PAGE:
Other treatments include calcium, magnesium, and glucosamine to support bone growth. Herbal remedies include primrose oil, alfalfa, valerian root, and capsicum to reduce pain and inflammation. A person with Paget's disease is advised to eat foods that are rich in calcium. These include brewer's yeast, goat's milk, leafy greens, salmon, tofu, and yoghurt. It may also help to avoid the nightshade vegetables. These vegetables, which affect the metabolism of calcium, include tomatoes, potatoes, eggplant, and capsicum.

What are the side effects of the treatments?
All medications can have side effects, including allergic reactions. For example, calcitonin may cause nausea and skin flushing. Herbal remedies may interfere with prescription medications. A person should let the doctor know about any herbal remedies used. All surgery carries a risk of bleeding, infection, and reactions to anaesthesia.

What happens after treatment for the disease?
In many people, treatment in some form continues for life. If the symptoms go away, treatment may be stopped for a while.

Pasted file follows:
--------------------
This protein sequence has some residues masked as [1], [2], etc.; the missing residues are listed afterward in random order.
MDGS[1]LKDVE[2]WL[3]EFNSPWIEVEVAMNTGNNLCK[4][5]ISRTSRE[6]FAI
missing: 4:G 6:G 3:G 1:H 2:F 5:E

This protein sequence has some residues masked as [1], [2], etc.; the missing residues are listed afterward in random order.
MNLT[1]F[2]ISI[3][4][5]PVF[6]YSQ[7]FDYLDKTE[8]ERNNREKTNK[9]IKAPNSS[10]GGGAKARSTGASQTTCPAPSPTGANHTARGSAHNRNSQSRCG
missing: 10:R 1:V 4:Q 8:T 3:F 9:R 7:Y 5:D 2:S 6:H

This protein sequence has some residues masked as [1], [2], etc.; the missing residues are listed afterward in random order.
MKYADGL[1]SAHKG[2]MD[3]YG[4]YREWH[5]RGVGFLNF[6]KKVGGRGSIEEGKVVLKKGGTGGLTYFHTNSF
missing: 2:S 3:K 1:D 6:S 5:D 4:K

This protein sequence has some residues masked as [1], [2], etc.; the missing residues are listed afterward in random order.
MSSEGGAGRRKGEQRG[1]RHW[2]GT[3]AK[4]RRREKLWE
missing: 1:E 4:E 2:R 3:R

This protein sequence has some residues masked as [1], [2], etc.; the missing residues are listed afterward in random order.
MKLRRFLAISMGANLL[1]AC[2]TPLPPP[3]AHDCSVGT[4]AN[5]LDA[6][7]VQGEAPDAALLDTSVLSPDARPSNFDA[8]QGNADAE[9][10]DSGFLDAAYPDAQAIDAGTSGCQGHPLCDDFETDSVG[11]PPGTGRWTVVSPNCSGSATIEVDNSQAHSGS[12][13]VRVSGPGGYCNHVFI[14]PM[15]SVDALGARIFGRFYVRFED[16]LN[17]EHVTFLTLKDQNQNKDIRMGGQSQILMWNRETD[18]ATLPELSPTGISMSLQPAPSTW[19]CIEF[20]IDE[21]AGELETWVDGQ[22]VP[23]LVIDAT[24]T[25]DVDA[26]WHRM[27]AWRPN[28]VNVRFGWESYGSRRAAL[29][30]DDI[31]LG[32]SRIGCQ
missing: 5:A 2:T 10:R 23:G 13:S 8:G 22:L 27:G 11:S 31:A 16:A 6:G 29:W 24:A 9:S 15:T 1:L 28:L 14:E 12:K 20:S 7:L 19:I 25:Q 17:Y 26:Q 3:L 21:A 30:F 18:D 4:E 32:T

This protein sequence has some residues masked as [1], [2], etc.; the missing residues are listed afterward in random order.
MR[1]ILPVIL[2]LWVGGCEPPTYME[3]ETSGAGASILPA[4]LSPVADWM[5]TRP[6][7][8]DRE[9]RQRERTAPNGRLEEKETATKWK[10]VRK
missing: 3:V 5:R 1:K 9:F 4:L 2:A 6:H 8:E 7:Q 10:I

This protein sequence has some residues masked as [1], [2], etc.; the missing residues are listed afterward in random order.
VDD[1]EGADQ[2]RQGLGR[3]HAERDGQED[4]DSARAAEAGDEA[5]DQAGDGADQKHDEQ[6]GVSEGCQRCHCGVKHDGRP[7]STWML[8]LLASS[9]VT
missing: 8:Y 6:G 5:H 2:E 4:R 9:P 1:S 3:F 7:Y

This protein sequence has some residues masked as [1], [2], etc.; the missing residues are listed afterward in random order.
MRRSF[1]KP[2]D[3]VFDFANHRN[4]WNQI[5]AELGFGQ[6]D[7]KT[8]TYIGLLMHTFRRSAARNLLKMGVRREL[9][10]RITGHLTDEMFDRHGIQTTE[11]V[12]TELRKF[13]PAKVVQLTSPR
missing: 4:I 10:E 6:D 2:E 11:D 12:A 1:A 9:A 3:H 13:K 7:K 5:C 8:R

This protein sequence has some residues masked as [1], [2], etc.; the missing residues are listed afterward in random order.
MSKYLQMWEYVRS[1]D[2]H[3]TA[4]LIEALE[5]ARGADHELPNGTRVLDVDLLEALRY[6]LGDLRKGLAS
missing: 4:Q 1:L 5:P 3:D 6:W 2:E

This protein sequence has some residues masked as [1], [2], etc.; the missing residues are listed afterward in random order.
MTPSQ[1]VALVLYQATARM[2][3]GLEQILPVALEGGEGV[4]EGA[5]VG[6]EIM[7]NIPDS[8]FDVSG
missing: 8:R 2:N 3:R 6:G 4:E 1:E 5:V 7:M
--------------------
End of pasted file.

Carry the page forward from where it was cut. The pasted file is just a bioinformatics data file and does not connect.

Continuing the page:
How is the disease monitored?
Symptoms are monitored and regular physical examinations are done. Blood and urine tests may also be performed.

Author: Jeffrey La Flamme, DC
Reviewer: HealthAnswers Australia Medical Review Panel
Editor: Dr David Taylor, Chief Medical Officer HealthAnswers Australia
Last Updated: 1/10/2001
Potential conflict of interest information for reviewers available on request

This website and article is not a substitute for independent professional advice. Nothing contained in this website is intended to be used as medical advice and it is not intended to be used to diagnose, treat, cure or prevent any disease, nor should it be used for therapeutic purposes or as a substitute for your own health professional's advice.  All Health and any associated parties do not accept any liability for any injury, loss or damage incurred by use of or reliance on the information.